Ohm’s Law deals with the relationship between voltage and current in an ideal conductor. This relationship states that: the potential difference (voltage) across an ideal conductor is proportional to the current through it. The constant of proportionality is called the “resistance”, R.
For Example, if we are given voltage through a component and resistor of that component, we can find current through it.
We can calculate the amount of current flowing through the resistor, likewise in this case.
Applying Ohm’s Law:
On, Putting Values:
Hence we get value of Current 1 Ampere
When you will be building a circuit to blink an LED using Arduino, or Glowing LED you will need this concept.
In this image, you can see voltage below resistance is given to be 3 V. We can calculate the value of resistance.
As max current req by Led is 20 mA.
As current is in milliamps.
Kirchhoff’s Voltage Law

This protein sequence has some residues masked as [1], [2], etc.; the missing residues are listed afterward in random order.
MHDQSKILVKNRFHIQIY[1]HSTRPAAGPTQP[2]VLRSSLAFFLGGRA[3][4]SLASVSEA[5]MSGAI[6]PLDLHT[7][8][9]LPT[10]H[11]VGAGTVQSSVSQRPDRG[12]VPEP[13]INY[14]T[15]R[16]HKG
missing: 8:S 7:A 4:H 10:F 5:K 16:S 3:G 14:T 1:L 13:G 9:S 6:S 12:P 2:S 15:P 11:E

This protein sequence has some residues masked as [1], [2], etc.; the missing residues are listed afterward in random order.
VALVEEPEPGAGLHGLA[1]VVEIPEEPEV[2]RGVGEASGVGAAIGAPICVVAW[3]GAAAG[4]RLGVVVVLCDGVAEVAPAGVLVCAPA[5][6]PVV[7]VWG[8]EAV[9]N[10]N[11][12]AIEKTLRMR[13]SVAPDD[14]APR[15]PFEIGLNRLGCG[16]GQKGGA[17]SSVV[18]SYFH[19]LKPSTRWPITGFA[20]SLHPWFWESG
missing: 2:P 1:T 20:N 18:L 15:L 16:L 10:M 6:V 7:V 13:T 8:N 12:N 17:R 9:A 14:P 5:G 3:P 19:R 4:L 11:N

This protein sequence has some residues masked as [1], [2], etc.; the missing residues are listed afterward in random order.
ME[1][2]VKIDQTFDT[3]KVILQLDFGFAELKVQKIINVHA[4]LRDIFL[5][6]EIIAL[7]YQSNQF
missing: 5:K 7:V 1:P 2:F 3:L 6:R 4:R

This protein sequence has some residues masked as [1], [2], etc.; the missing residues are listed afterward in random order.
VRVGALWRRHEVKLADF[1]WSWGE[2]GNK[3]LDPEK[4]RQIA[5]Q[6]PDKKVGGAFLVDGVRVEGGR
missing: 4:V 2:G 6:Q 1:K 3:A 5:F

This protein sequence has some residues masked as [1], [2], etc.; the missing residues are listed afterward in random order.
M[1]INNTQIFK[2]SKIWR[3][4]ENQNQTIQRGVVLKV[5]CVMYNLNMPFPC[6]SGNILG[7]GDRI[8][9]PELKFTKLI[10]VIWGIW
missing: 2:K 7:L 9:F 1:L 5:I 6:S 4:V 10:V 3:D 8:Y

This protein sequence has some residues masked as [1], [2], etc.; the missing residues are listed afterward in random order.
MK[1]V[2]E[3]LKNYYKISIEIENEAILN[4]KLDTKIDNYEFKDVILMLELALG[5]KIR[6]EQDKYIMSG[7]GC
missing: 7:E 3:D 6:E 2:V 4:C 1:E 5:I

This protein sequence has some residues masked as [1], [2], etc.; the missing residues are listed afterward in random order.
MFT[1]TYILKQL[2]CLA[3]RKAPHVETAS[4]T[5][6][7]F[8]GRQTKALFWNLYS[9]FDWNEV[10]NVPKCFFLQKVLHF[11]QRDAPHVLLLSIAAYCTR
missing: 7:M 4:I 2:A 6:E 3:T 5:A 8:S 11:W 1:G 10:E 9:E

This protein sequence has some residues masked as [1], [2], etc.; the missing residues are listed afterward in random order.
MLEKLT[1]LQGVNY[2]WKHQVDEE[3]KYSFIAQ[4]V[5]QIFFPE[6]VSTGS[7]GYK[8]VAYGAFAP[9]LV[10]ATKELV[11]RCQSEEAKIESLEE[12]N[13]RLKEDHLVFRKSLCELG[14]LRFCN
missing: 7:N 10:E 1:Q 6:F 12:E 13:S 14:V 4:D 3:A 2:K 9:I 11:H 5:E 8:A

Do you wonder how were those values 2 V and 3 V were written? That was possible with the help of Kirchhoff’s Voltage Law. What does that state?
It states that the total voltage around a closed loop must be zero.
How to apply Kirchhoff’s Voltage Law?
There is a sign convention (if we go from lower potential to higher potential then it takes + ve sign).
Now again coming back to question how do I get that 2 V and 3 V potential values.
First of all that 2 V is the value required by LED (LED can get a maximum of 2 V across it), we get that 3 V by applying Kirchhoff’s Voltage Law:
As the current required by LED is 20 mA.
After putting the value of current we get the value of resistance as 250 Ω.